Demolition of the Central Apartments at 3727 Olive began late November / early December. For the first (and last) time in several years, the storefronts at the first floor of the building were revealed from behind the plywood barricade that had been erected to block the sidewalk so that pedestrians don't get hit by falling brick. Apparently when the entire building comes crashing down on the sidewalk during demolition, no protection is needed.
By mid-December most of the front wing of the T-shaped building is gone except for building entrance and west storefront, and only the west half of the main portion of the building remains.
From this angle it is easy to see that the concrete frame, floors and roof slab of the building was in fine structural condition. Only the exterior brick skin of the building, which was peeling away in several places was in need of serious repair, meaning that the building as a whole was definitely rehab-able.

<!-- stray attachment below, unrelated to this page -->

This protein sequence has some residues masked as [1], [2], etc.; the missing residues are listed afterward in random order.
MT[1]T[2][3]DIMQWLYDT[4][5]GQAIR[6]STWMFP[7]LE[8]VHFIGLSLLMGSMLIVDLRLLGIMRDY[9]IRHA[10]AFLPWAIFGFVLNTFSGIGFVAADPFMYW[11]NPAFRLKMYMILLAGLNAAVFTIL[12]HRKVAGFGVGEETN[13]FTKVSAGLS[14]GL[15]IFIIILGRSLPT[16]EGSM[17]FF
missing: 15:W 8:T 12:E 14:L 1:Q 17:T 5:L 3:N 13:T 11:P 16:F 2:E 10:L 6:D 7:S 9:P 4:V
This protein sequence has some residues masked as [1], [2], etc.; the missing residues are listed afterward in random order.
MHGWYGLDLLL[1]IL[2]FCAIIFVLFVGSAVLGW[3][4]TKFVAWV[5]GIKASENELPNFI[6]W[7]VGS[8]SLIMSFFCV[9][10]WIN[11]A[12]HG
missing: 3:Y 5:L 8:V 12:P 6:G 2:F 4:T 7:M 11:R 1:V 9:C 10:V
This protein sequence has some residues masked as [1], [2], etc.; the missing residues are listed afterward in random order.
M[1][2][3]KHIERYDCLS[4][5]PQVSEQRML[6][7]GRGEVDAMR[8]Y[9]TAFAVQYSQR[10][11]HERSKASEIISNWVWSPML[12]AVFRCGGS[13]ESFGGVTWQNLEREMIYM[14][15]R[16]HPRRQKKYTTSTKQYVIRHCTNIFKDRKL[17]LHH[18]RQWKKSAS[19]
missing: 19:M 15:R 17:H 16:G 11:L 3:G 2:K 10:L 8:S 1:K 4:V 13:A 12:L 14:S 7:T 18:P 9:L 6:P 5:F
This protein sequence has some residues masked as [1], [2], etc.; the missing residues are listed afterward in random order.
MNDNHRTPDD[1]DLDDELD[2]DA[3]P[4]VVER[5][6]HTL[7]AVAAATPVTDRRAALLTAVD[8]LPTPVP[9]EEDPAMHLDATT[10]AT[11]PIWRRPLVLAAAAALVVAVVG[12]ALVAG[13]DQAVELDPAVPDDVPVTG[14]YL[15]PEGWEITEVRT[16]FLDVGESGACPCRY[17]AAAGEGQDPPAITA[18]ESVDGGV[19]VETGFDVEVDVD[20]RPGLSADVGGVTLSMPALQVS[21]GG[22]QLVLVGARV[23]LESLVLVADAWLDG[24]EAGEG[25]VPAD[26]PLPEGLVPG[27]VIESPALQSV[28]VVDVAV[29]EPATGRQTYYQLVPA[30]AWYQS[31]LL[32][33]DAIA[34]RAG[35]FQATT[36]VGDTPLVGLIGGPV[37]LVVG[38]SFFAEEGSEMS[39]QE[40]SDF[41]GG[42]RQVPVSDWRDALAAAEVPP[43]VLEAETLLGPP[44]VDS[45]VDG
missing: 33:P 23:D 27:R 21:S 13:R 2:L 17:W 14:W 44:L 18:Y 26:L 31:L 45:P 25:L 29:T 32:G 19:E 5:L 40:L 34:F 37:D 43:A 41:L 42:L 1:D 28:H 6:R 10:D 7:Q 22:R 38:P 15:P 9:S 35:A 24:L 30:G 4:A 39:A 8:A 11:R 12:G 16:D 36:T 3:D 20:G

Demolition revealed that the upper floor contained a large attic space above the plaster ceiling that increased in height toward the front of the building due to the roof slope, which could have provided very loft like spaces for units on this floor.
Like most apartments built in the early 20th century, these included built-in cabinets that were still intact as the building came down.
On the east end of Grand Center, where SLU recently cleared several buildings including the Locust Livery Stable, the two new block-wide slabs of asphalt stretching from Locust north to Samuel Shepherd are now marked by large new lighted signs. They appear to be poorly designed knock offs of the attractive neon signs by Kiku Obata that have marked several surface parking lots in Grand Center for about a decade. The originals add a nice bit of kitsch to the still emerging arts district, but these additions by SLU are simply ugly.
Ho Chi Minh City, Vietnam
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